Vibrant colors of the Pennsylvanian trees filled her senses, making her rethink all of her past beliefs. Wadad Abed stood, observing the tree, confused about how something so beautiful was rooted in American soil.
“I had to have a real honest conversation with myself,” Abed said. “I remember telling myself: if you cannot see beauty because you put limits on it, then you're heading into real trouble.”
Abed realized that she was afraid of losing her purity. Her identity that she owned for years.
Her purity came from being Palestinian. She came to America when she was nineteen with her whole family — five sisters, two brothers, her mother and father. As a child, her parents told her and her siblings that after school they were going to travel to America for college and job opportunities. Enjoying a different place other than Palestine was different and scary, but from that point on, Abed decided it was time to ‘integrate’.
“I came up with this word, but I had no idea what it entailed,” Abed said. “It just sounded good.” She embarked on the long journey of life, to discover who she actually was.
The years leading up to this moment were lonesome for Abed; she tried to isolate herself and make the world around her seem smaller than it actually was. She didn’t want to lose her Palestinian roots and who she used to be. But, from this point on, she decided it was time to assimilate.
Abed started by looking inward. She learned more about what worked for her and what she believed.
“What did I allow myself to be? What are my values? What values should I let go of? What is my fear? Why am I resisting something? Why am I not open? How much do I want to open my heart to?” She found it to be a relentlessly painful process. It’s a continuous back and forth with asking the questions that matter and digging deeper to find that explanation that will leave her satisfied.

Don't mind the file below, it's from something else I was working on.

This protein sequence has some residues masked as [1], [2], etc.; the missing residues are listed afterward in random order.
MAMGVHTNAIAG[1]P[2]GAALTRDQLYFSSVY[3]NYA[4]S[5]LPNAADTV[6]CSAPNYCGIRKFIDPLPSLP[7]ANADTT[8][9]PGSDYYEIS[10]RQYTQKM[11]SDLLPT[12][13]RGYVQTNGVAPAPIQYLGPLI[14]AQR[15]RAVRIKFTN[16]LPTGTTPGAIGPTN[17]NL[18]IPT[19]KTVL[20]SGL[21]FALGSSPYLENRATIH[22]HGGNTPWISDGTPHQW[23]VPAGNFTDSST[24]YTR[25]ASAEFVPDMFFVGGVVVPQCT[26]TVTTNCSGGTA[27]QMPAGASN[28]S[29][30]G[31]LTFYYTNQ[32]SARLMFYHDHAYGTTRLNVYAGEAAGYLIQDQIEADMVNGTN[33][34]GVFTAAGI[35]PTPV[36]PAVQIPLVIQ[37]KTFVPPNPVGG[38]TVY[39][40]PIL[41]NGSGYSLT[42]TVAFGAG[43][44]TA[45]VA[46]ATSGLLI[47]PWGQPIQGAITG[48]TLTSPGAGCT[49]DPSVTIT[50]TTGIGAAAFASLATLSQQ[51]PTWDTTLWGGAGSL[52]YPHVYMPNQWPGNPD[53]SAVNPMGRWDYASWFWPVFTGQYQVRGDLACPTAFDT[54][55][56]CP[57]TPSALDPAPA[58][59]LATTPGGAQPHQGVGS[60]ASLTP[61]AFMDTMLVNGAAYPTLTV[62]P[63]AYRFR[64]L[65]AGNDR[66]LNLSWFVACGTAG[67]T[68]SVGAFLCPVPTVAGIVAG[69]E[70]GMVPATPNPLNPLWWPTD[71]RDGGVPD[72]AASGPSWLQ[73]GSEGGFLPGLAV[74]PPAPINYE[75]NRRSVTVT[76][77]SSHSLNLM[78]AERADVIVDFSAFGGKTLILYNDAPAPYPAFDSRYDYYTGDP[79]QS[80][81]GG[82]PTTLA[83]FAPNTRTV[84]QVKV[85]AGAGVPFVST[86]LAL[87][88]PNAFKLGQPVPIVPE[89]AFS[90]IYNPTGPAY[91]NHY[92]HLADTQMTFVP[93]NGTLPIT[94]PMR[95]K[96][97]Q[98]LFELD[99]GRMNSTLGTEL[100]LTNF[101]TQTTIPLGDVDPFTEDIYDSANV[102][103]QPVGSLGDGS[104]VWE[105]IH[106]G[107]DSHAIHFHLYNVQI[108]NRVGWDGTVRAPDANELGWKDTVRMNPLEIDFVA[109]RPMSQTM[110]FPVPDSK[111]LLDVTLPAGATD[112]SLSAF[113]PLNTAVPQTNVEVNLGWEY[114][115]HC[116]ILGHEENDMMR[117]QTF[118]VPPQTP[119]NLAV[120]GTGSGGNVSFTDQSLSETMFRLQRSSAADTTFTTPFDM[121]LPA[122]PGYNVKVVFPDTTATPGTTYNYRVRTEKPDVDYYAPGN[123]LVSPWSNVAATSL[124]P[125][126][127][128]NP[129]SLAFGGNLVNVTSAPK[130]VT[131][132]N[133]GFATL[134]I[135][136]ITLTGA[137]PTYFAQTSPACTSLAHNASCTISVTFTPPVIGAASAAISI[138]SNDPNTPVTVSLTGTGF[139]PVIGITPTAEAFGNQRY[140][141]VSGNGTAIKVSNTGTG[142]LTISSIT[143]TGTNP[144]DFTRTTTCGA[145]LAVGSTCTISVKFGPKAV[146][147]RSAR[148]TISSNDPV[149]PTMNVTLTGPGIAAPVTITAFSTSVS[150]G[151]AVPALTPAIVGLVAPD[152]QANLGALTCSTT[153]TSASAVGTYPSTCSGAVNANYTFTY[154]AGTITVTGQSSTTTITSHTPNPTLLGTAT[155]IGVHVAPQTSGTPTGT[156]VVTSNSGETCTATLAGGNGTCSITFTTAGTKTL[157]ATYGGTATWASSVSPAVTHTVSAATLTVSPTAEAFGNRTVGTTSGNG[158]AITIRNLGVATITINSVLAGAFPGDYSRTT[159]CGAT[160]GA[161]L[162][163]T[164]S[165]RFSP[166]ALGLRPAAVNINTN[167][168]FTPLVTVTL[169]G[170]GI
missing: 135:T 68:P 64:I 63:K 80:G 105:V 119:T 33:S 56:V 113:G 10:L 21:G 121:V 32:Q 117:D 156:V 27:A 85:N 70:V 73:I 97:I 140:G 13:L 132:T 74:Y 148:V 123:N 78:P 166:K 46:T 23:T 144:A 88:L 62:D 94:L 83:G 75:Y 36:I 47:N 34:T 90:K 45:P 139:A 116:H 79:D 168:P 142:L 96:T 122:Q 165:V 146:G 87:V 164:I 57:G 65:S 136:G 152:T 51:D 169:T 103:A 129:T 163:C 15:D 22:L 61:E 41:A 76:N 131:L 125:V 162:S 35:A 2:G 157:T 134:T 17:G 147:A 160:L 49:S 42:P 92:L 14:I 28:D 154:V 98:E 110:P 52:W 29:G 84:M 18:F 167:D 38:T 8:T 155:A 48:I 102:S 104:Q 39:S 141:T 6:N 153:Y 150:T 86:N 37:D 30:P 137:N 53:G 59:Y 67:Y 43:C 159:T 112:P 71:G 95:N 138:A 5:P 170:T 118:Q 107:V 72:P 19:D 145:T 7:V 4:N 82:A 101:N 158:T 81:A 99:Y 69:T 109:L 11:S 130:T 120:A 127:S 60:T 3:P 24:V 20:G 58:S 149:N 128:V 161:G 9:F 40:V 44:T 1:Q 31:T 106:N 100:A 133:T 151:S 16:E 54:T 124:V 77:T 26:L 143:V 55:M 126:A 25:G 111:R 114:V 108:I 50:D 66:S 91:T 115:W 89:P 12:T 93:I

Abed created a thought process that worked for her. Some find it helpful to have a friend to talk to about their problems and discoveries. Others go to therapy sessions to dig deeper. Some go through journal after journal writing down every little thing they have to say without the fear of judgment. Instead, Abed listened. Listened to her environment, listened to people. She taught herself to trust her subconscious through this journey.
“The conscious thoughts rationalize the things in your mind and give excuses, the subconscious is honest.”
Abed classifies herself as a very sociable introvert. Abed processes her feelings and opinions privately and deeply rather than burying her irrational thoughts. Instead, she hits all of her thoughts head-on, ignoring the fear that comes with it. “Fear comes with limitations.”
This process of listening to her subconscious is allowing her to be comfortable holding two strange ideas together, as long as they're honest, truthful and authentic to her. More specifically, this has helped her deal with the issues concerning the Palestinian-Israeli conflict. Instead of being stubborn and only believing that she was wronged as a Palestinian, she opened her heart to the humanity. She faced the idea that she doesn’t really believe that there is hate in this world.